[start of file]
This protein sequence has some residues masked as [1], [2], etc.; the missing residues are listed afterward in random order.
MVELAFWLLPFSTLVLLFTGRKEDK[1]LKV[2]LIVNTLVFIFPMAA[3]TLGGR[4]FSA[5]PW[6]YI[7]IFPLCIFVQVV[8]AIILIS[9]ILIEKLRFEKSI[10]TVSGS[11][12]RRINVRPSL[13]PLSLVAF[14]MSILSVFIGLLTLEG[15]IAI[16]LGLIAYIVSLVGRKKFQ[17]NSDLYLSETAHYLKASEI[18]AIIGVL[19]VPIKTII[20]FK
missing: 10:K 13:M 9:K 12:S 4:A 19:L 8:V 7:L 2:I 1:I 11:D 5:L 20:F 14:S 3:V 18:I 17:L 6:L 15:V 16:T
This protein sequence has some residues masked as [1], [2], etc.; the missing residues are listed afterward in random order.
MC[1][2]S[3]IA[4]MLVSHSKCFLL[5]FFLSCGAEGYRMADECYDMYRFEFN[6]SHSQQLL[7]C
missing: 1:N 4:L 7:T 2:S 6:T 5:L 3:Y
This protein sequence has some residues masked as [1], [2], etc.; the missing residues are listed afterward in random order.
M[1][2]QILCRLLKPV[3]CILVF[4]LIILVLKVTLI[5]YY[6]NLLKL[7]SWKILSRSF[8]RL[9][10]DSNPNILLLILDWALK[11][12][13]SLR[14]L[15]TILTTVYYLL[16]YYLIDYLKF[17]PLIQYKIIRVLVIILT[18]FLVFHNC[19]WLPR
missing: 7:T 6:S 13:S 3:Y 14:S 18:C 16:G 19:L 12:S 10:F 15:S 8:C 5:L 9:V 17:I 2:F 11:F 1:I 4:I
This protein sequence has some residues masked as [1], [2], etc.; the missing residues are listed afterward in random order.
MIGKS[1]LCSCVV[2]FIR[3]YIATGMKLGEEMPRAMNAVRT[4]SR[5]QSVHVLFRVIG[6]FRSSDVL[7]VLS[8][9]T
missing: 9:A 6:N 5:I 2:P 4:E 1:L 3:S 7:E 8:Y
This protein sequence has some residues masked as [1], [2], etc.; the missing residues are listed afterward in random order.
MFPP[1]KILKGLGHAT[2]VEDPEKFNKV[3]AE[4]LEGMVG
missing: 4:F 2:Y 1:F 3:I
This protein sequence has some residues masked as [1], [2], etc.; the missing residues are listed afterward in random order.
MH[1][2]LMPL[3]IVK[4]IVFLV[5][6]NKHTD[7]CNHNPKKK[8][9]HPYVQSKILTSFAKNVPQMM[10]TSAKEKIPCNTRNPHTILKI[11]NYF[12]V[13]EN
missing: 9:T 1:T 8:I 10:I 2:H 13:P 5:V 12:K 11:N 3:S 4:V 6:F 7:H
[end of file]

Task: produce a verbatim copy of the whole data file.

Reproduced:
This protein sequence has some residues masked as [1], [2], etc.; the missing residues are listed afterward in random order.
MVELAFWLLPFSTLVLLFTGRKEDK[1]LKV[2]LIVNTLVFIFPMAA[3]TLGGR[4]FSA[5]PW[6]YI[7]IFPLCIFVQVV[8]AIILIS[9]ILIEKLRFEKSI[10]TVSGS[11][12]RRINVRPSL[13]PLSLVAF[14]MSILSVFIGLLTLEG[15]IAI[16]LGLIAYIVSLVGRKKFQ[17]NSDLYLSETAHYLKASEI[18]AIIGVL[19]VPIKTII[20]FK
missing: 10:K 13:M 9:K 12:S 4:A 19:L 8:V 7:L 2:I 1:I 11:D 5:L 20:F 14:S 3:V 18:I 17:L 6:L 15:V 16:T
This protein sequence has some residues masked as [1], [2], etc.; the missing residues are listed afterward in random order.
MC[1][2]S[3]IA[4]MLVSHSKCFLL[5]FFLSCGAEGYRMADECYDMYRFEFN[6]SHSQQLL[7]C
missing: 1:N 4:L 7:T 2:S 6:T 5:L 3:Y
This protein sequence has some residues masked as [1], [2], etc.; the missing residues are listed afterward in random order.
M[1][2]QILCRLLKPV[3]CILVF[4]LIILVLKVTLI[5]YY[6]NLLKL[7]SWKILSRSF[8]RL[9][10]DSNPNILLLILDWALK[11][12][13]SLR[14]L[15]TILTTVYYLL[16]YYLIDYLKF[17]PLIQYKIIRVLVIILT[18]FLVFHNC[19]WLPR
missing: 7:T 6:S 13:S 3:Y 14:S 18:C 16:G 19:L 12:S 10:F 15:S 8:C 5:L 9:V 17:I 2:F 11:F 1:I 4:I
This protein sequence has some residues masked as [1], [2], etc.; the missing residues are listed afterward in random order.
MIGKS[1]LCSCVV[2]FIR[3]YIATGMKLGEEMPRAMNAVRT[4]SR[5]QSVHVLFRVIG[6]FRSSDVL[7]VLS[8][9]T
missing: 9:A 6:N 5:I 2:P 4:E 1:L 3:S 7:E 8:Y
This protein sequence has some residues masked as [1], [2], etc.; the missing residues are listed afterward in random order.
MFPP[1]KILKGLGHAT[2]VEDPEKFNKV[3]AE[4]LEGMVG
missing: 4:F 2:Y 1:F 3:I
This protein sequence has some residues masked as [1], [2], etc.; the missing residues are listed afterward in random order.
MH[1][2]LMPL[3]IVK[4]IVFLV[5][6]NKHTD[7]CNHNPKKK[8][9]HPYVQSKILTSFAKNVPQMM[10]TSAKEKIPCNTRNPHTILKI[11]NYF[12]V[13]EN
missing: 9:T 1:T 8:I 10:I 2:H 13:P 5:V 12:K 11:N 3:S 4:V 6:F 7:H